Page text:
Steve Leeper and I both arrived in Over-the-Rhine a few years after Cincinnati’s social problems exploded in 2001. Our community had hit rock-bottom and everybody in town understood there was no choice but to be part of the solution. Steve moved from Pittsburgh to run the non-profit, 3CDC (Cincinnati City Center Development Corporation). I left a river-view office at Merrill Lynch to eventually start InkTank, a non-profit writing center where college-educated white people swapped stories with OTR natives who didn’t look or think like me.
We were both outsiders. People who had been living and working in Over-the-Rhine for decades didn’t trust us. But it was worse for Steve. Hired by corporate executives, he represented the interests of the economic elite and everybody assumed that 3CDC couldn’t rebuild OTR in a way that would be fair.
More than a decade later, with the Cincinnati Renaissance popping-up on list after list of “must-visit” destinations, you’d think the obvious hero of our turn-around story would be strutting around like the king of the barnyard, eager to recount every detail of every 3CDC development success. But that’s not the guy who showed up for the conversation orchestrated by Anastasia Mileham, VP of Marketing and Communications, when I asked if someone could explain how the money works at a non-profit development corporation. The guy sitting across the table from me sounded like he was on trial, like he felt I was out to get him.
The only time Steve’s eyes lit up and his voice softened during the hour we talked was when I asked about his 33 person board. He said they were the most cohesive, supportive group imaginable. “All they want to do is help.” Wow. What miracles happen when people believe in each other.
The reason I started writing Cincyopolis was because I wanted to be part of a more sophisticated public conversation about the built environment in Cincinnati, about what we value as a community, how we make those decisions and the public-private division of responsibilities and risks in making it happen. With all the development going on around town, citizens needed to be better educated about these important issues, ask for a more transparent process, and get involved. But has the tone of my writing become too negative, the focus more on the problems than solutions, on what’s going wrong with not enough emphasis on all the amazing things that are going right? How am I contributing to this climate of mistrust? Because Steve Leeper isn’t crazy. If he feels like he’s frequently under attack then he probably is.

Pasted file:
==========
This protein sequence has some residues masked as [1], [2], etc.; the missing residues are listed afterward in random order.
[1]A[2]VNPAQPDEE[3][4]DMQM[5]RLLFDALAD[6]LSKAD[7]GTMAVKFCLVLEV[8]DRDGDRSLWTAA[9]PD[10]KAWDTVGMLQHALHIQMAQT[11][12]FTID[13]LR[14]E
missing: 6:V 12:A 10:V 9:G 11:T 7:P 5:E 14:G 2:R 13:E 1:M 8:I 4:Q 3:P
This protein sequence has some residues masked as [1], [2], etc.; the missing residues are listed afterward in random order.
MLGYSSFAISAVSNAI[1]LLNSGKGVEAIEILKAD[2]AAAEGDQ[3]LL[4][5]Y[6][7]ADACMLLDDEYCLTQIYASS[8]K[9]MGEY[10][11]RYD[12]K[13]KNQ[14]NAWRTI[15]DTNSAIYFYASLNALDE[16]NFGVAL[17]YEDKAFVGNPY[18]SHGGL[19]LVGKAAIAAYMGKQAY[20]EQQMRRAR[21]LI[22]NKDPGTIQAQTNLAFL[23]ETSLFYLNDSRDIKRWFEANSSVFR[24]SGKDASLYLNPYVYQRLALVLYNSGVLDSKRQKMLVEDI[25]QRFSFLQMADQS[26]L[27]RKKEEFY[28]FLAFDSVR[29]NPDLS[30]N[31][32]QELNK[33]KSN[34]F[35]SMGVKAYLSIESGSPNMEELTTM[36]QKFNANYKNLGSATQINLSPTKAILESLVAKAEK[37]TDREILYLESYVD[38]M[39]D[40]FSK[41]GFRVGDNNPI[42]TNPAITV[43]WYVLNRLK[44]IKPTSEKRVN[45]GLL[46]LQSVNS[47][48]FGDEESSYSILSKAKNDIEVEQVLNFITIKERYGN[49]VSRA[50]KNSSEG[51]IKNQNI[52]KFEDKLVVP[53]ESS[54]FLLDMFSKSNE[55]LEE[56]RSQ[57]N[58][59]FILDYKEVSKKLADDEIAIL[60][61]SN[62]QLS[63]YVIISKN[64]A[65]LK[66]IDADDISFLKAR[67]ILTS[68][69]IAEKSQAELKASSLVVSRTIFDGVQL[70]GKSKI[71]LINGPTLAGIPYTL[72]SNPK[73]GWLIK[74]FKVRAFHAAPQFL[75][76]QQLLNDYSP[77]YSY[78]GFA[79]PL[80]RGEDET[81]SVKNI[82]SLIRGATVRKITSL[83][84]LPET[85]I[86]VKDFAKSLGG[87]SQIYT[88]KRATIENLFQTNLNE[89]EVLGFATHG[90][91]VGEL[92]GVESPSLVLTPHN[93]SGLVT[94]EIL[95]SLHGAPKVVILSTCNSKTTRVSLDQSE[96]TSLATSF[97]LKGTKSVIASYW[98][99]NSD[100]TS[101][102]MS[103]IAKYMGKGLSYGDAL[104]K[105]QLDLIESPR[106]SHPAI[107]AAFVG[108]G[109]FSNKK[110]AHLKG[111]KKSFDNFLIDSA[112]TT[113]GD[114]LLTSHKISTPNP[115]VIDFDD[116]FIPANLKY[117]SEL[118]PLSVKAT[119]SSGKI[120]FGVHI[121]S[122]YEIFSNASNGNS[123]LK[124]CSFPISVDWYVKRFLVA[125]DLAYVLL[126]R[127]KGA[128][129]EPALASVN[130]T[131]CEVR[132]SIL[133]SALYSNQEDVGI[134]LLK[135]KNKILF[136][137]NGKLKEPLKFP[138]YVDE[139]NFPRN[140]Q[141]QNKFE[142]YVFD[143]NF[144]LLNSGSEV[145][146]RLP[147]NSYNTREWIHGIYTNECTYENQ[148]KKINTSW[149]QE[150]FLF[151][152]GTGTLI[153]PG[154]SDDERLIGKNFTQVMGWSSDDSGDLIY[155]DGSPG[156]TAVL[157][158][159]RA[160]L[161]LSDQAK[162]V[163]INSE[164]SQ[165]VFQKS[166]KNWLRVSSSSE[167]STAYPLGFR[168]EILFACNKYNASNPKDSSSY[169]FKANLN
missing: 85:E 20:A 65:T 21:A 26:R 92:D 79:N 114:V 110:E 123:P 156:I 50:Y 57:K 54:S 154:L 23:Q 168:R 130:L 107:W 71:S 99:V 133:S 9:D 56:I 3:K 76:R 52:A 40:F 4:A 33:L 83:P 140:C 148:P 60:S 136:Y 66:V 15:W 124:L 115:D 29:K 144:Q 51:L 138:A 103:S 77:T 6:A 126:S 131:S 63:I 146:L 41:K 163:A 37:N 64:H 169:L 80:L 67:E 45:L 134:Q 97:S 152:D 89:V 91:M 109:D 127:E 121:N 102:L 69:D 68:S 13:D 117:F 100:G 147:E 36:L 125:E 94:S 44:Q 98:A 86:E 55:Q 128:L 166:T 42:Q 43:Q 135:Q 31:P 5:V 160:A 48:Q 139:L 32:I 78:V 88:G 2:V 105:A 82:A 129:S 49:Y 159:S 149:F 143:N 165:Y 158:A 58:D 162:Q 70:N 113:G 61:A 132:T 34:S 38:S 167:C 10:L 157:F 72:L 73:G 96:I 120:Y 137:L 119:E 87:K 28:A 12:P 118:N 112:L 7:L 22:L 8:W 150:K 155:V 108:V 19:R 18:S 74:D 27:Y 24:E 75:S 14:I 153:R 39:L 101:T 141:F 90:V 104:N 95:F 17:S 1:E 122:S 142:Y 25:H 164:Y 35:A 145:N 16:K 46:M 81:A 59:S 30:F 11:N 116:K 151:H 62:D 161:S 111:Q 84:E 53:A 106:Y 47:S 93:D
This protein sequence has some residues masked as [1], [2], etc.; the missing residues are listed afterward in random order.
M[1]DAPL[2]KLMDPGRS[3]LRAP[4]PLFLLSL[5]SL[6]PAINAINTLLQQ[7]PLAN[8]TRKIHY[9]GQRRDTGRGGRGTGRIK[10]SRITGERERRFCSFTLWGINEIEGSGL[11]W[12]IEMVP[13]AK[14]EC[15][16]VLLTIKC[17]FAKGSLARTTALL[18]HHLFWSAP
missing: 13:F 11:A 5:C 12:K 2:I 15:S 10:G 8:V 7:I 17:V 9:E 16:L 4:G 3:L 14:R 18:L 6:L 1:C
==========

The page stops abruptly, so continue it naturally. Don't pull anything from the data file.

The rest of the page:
So – let’s start over.
Please accept my sincere apologies for not publicly focusing first and foremost on all that’s going right in this city. And it’s not just our buildings. We rebuilt Cincinnati’s pride along with our city center, our belief in what’s possible at our little bend in the river. Demand exceeds supply in every single aspect of all the new 3CDC developments: fun, imaginative events free to all, 2-hour waiting lists for tables in restaurants, full parking garages, residential units that fill-up faster than they can be finished, parks and plazas where people come together who would never have a chance to meet otherwise – this combined with a renewed commitment to better address the needs of the homeless. And every single step along the way required super-human sensitivity to negotiate all kinds of different lives from yesterday to today.
Thank-you, Steve Leeper. Thank-you, to every member of the incredibly talented 3CDC staff that has made Cincinnati’s re-imagination their work. Thank-you, maybe especially, to all the corporate executives who believed in this community in our darkest hour, came together to invest so much time, knowledge and patient capital in our city’s future. Our turn-around is a model for cities all across the country.
Buildings are important, but they are just the physical manifestation of what’s really important in a community. What we’re constructing through this process is a way of listening to each other, sharing our concerns, and coming together that goes beyond the bricks and mortar. With so much work left to do to make this the city what we want it to be, let’s try to show up at every table always assuming the best about each other, asking what we can do to help.